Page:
Business must not be as usual,
and the "Dalhousie School" of Economics

Nipawin - February 27, 2001 - by: Mario deSantis


Pundits and politicians are teasing Conservative leader Joe Clark for being on a chronic
fishing expedition on Chrétien's involvement with the Auberge Grand-Mère. I support
him. How in the world we can make any progress if we continue to tolerate the continuous
degradation of our social texture? The degradation of our social texture is eroding our
social well being along with our clinical health, and no wonder that we are experiencing a
crisis in our health care system and how do we respond to this health care crisis?



we have
a problem

Well, our internationally renowned health economists have their answers for us, and they
are telling us we have no problem(1). But we have a problem, we have a problem in health
care, and we have a problem along all the horizon of our economic system. As we have a
Prime Minister serving his criminal friends, so we have his subordinate government serving
their friends. That is, our government is a creating wealth for the vicious circle of friends
of friends of friends.




The latest news is that while Jean Chrétien has been cleared from an RCMP investigation,
we have a police investigation probing fourteen cases involving the handling of millions
of dollars in public cash disbursed through the Atlantic Canada Opportunities Agency
(ACOA). The news is that ACOA has disbursed $683.2 million for some 4,647 repayable
contributions between 1987 and October 2000. Of this amount, $52.3 million is currently
in default with an additional $74.7 million having been written off for a total of $127
million or 18.4% in defaults and write-offs since inception of the agency(2).




What to do next? It is very embarrassing to realize that while our governments hail their
successes through the growth of the Gross Domestic Product (GDP) and the growth of
our international trade, we are experiencing not only a decadence in our social values, but
a growing inequality among people. We have a problem in health care, we have problem
with crime, we have a problem with poverty, we have a problem in education, and what do
our leaders do? They look at the GDP, and they play with numbers to let us know that we
have been doing so well in the last decade. We have been doing so great that not only we
were able to balance the budgets, but now we are happy to have budgeted surpluses for the
next few years(3).




What is a government for? To make a surplus? Since when? Our economic and social
priorities have taken a back seat to the interest of the Few and Privileged. The reality is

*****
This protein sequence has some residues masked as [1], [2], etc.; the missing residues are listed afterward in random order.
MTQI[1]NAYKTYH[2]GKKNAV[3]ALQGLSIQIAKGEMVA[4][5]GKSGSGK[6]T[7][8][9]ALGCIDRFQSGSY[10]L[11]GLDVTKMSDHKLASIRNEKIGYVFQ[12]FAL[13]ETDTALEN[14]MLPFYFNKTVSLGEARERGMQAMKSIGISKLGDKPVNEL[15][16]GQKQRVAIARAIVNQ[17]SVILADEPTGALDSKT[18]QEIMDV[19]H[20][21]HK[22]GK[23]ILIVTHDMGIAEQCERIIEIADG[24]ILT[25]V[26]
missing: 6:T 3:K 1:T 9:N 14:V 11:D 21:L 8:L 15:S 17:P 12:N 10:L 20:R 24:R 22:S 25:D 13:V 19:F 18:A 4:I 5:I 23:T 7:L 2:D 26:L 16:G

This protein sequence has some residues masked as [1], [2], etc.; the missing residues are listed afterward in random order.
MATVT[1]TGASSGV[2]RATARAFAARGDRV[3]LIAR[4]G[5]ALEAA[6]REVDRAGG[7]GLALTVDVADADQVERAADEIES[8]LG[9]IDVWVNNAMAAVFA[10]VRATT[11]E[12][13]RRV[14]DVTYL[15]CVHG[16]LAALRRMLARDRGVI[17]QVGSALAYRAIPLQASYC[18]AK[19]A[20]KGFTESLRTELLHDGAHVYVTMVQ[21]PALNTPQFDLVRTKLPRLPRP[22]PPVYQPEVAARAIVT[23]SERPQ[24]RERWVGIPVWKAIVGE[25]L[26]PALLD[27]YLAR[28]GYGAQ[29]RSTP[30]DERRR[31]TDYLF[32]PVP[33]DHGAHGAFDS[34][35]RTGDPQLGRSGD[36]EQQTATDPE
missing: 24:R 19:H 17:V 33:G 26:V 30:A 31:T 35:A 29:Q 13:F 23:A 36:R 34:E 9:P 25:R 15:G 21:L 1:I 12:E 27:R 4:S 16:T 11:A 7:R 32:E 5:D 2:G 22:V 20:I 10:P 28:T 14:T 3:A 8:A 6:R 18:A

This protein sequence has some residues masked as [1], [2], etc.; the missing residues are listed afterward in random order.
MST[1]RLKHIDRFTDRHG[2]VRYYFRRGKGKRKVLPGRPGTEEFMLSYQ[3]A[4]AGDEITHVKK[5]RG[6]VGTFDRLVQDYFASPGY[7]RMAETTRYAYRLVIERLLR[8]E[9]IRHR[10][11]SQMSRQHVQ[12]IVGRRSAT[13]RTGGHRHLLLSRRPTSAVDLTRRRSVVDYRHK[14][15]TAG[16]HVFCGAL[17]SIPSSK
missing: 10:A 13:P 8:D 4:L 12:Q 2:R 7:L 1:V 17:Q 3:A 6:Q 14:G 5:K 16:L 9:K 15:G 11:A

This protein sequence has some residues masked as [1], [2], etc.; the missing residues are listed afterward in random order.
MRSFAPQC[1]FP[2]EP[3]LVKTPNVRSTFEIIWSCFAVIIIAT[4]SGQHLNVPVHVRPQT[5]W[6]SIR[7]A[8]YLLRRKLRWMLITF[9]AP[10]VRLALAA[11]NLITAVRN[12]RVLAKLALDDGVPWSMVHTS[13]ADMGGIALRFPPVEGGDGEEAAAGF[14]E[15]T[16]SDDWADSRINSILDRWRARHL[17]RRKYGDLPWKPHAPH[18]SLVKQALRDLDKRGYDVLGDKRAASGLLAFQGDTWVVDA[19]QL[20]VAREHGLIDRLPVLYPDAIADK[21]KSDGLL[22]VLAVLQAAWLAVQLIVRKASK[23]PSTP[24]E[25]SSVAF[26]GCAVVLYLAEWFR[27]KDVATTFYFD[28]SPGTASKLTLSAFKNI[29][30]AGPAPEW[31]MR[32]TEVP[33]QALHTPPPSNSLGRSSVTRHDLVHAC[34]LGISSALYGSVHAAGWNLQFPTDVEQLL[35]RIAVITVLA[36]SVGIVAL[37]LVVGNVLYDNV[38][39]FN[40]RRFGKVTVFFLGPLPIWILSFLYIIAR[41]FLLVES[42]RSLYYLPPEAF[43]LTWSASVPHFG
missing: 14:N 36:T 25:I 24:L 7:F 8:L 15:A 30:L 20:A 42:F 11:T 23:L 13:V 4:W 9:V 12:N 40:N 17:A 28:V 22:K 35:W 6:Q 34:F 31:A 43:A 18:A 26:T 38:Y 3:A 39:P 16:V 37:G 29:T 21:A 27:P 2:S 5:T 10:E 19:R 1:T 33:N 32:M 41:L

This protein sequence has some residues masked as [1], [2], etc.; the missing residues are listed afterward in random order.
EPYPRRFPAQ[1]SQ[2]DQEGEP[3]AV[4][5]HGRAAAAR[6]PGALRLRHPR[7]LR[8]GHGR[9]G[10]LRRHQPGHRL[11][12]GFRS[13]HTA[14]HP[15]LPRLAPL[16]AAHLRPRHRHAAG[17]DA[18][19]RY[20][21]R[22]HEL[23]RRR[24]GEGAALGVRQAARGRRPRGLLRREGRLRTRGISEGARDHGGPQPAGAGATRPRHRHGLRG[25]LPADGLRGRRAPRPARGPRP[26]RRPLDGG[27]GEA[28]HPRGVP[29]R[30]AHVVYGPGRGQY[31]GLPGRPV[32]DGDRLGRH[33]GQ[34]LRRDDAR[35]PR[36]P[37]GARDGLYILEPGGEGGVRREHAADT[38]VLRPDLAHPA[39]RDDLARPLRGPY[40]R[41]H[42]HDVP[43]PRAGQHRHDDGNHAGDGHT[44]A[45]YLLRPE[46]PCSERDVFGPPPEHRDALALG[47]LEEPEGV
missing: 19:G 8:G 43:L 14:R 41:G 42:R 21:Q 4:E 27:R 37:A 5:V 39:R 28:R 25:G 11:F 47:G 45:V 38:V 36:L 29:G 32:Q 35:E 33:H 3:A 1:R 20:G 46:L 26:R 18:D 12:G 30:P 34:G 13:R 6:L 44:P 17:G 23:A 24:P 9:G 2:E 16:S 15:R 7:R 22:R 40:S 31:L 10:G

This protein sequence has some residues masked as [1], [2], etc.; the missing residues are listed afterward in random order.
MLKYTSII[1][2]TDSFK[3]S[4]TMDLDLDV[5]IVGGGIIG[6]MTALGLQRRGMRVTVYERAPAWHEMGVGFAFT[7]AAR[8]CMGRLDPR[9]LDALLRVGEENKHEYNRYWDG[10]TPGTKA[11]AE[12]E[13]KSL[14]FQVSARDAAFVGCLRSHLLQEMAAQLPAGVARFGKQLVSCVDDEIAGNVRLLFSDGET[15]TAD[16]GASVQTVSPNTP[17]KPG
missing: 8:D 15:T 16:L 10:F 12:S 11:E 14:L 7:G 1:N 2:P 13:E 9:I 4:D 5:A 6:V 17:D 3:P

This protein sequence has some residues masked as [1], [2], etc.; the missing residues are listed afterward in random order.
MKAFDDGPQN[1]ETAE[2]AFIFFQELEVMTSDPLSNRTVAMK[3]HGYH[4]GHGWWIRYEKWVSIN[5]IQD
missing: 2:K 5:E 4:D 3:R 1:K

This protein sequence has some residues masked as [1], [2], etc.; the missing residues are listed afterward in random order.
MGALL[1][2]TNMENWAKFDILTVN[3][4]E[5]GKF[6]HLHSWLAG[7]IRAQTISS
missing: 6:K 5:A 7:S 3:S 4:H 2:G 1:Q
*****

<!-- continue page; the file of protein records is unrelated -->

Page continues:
that we didn't do well in the last decade! While I am skeptical about comparing apples
with oranges, nevertheless I find compelling that between 1989 and 1996 Canada was the
only country out of thirteen OECD countries to experience a negative growth of per capita
real GDP(4)!




I am happy that changes in our way of thinking are taking place, and I want to single out the
innovative "Dalhousie School," a group of economists associated with the Department of
Economics at Dalhousie University, Halifax, and their collaborators(5). This school has
discounted the past monetary policies of the Bank of Canada(6), has discarded the notion
that the GDP is evidence of our well being, and has challenged the application of
"conservative economics" of our governments. Brian MacLean publishes the electronic
newsletter "CANADA'S ECONOMY IN THE NEWSPAPERS," Lars Osberg has been
proposing since 1985 a new social index(7) to measure our well being as opposed to per
capita GDP, and they all subscribe to the notion that it is possible to use macroeconomic
policy to stimulate aggregate demand in the Canadian economy, so that total output will
grow faster and the labour market will generate more jobs, less unemployment, less
economic insecurity and less inequality(8). Business must not be as usual!
  List of relevant political and economics articles


Dr. Michael Rachlis & Co. have the paper solution to save Medicare: Revitalizing Medicare: Shared Problems, Public Solutions, by Mario deSantis, January 25, 2001




Police probing federal loans in Atlantic Canada. 14 cases investigated: Briefing for minister reveals millions of dollars involved, Rick Mofina, Southam News, February 26, 2001




Surplus swells by $4.3B, by Alan Toulin and Jacqueline Thorpe, February 21, 2001, Financial Post




Canada's Disappointing Economic Performance, The Centre for the Study of Living Standards




The Dalhousie School: An emerging force in Canadian political economy, by Brian K. MacLean,




Canadian Macroeconomic Policy, by Mike Bradfield




An Index of Economic Well-being for Canada - with Andrew Sharpe, Lars Osberg, October 1998




Economic Policy Variables and Population Health, by Lars Osberg